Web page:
Aug 21 2017

Solar Eclipse and Coincidence

solar-eclipse-2017Today there will be a total solar eclipse making its way all across the continental US, from Oregon to South Carolina. Unfortunately I could not logistically travel to see it first hand. I’ll have to wait for 2024, when another total solar eclipse will hit America, making a trail from Texas through upstate New York. Here in CT we will get 75% coverage, which will be cool but nothing (from what I hear) like seeing totality.

Eclipses are one of the testaments to the power of science. We can predict them with incredible accuracy, because we have worked out in tiny detail how planetary orbits work. We can make careful observation and combine that with accurate theories about how the universe works and mathematics to make calculations, and predict these celestial events far into the future.

Some people, however, choose to see the eclipse as a testament to the existence of God. I first heard this argument when I was in college – a friend of mine who was also a fundamentalist Christian essentially ridiculed me for thinking that eclipses were just coincidence. The hand of God was clearly at work.

Eric Metaxas, who has a history of seeing God in the details of reality (as I have discussed before), has also unsurprisingly seized upon this argument. He writes:

What might be the odds of this just happening randomly? Almost all the planets in our solar system have no moons or many moons (Jupiter has 60) of incredibly varying sizes. So this sort of thing doesn’t happen anywhere else in our solar system. But our planet has just one moon that happens to be just the right size and just the right distance from Earth.

I found the precision necessary for all of this unbelievable. The more I thought about it, the more I knew that there was no way this could be a mere coincidence. It seemed almost planned. In fact, it seemed utterly planned, as all things of such precision must be.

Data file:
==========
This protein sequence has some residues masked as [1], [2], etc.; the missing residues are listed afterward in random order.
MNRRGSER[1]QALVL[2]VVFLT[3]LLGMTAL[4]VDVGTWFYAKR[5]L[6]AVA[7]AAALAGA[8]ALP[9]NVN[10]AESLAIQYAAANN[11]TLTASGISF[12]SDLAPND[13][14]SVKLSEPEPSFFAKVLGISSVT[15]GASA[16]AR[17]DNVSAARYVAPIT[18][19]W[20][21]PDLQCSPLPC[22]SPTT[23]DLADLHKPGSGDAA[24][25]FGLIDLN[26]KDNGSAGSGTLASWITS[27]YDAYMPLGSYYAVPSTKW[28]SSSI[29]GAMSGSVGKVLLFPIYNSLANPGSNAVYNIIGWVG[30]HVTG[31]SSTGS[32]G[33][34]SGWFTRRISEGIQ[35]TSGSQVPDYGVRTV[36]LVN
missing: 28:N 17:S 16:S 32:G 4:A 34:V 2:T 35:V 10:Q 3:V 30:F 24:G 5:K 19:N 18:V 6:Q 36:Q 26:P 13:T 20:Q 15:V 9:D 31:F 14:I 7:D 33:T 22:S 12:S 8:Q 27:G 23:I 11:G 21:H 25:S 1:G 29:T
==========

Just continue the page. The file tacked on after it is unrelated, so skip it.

Must it? It is an amazing coincidence that the apparent size of the moon and the sun as viewed from Earth overlap. The size of both vary over time. The apparent size of the sun varies by 3.3% and the moon by 10% because the orbits of the earth and moon are slightly elliptical. So they are not precisely the same size – their variability overlaps.

The apparent size of the moon has also been changing over historical time. The moon was once much closer to the Earth. It moves away from the Earth by 3.8 centimeters per year due to tidal forces which also have locked the moon’s rotation to the Earth, and will one day lock the Earth’s rotation to the moon. So we happen to be living in a window of about 100 million years where their apparent sizes overlap.

The fact that the sun and moon are in the same plane is not a coincidence at all. That is how solar systems develop. Most of the objects in the solar system are in roughly the same plane.

So it is actually not that much of a coincidence. Many planets have large moons like our own. If we think about 100 million years vs a 10 billion year lifespan of our solar system, that is 1/100 or 1%. That is small but not that small. Further, we are much more likely to be living in the middle of our sun’s lifespan, not at the very beginning or end, so the actual odds are greater than 1% of us falling within that window.

Metaxas is also committing the Texas Sharpshooter fallacy. There are many astronomical details of the universe, if we consider the size, position, orbits, and arrangements of all the bodies in our solar system. We could have had multiple moons that eclipse each other. We can also consider the apparent position of stars as viewed from Earth. We could also have had naked-eye viewable phenomena, like nebula, satellite galaxies, or globular clusters. Our sun may have been outside the plane of our galaxy, with a view of the spiral disk face-on.

Therefore, we cannot consider only the odds of having a moon and living in a window in which that moon eclipses our sun. We have to consider the odds of there being any astronomical coincidence – any at all. Metaxas is deciding after the fact that this one coincidence is evidence of God, but he could have said that about any cosmic coincidence (and he does). There is no reason a priori to conclude that eclipses specifically are evidence of divine tinkering.

So – what are the odds that, from the perspective of earth, there would be some (any) astronomical coincidence? It’s impossible to calculate such odds. But the fact that a 1% or so coincidence does exist hardly requires postulating divine interference, and certainly is not proof of God.

When you experience the eclipse today (if you are in its path) rejoice about the predictive power of our science. And be safe – everyone probably knows this now, but it is worth repeating. Don’t look at the sun at anytime during the eclipse. The exposed part of the sun can still damage your retina. If you are using lenses, make sure they are approved and actually work.

Happy eclipse day.

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